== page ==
A new rule from the Centers for Medicare & Medicaid Services (CMS) would extend access to CMS claims data to support quality improvement efforts. But the increased access to personally identifiable claims—including to for-profit companies—may pose privacy risks for patients.
The rule, released July 1, 2016, will allow organizations that the CMS has certified as “qualified entities” to share or resell CMS claims data analyses to clinicians, health care organizations, or other organizations, including for-profit ones, to be used for quality improvement efforts. The new rule also outlines privacy and security requirements for the organizations receiving patient-identifiable or de-identified data.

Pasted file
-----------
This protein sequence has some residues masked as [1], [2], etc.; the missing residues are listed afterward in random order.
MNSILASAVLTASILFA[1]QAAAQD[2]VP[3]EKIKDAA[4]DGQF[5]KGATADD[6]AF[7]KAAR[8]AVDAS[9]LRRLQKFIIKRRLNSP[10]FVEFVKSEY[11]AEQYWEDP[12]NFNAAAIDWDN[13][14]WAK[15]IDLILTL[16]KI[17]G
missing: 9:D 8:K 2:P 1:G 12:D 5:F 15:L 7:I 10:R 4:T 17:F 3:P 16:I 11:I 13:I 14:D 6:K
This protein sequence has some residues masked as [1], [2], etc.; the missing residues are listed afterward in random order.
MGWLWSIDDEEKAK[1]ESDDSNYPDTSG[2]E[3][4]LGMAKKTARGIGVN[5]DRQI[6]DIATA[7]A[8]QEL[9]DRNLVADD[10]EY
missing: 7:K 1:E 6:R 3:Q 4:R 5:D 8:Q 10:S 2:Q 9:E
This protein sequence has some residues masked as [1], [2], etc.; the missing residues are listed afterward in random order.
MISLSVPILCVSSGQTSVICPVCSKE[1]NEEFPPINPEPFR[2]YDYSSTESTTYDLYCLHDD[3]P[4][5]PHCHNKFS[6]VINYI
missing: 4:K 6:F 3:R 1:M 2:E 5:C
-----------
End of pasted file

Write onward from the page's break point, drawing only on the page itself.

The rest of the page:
“Increasing access to analyses and data that include Medicare data will make it easier for stakeholders throughout the healthcare system to make smarter and more informed healthcare decisions,” said CMS Chief Data Officer Niall Brennan in a press release.
For example, CMS noted that qualified entities could analyze the care received by chronically ill populations to boost quality and possibly drive down the cost of care for these individuals. This might be particularly useful in improving care for patients with chronic kidney disease (CKD) or end stage renal disease. Patients with CKD now make up about 10 percent of the Medicare population, but account for about 20% of Medicare costs, according to an analysis from the United States Renal Data System (http://bit.ly/29ODoit).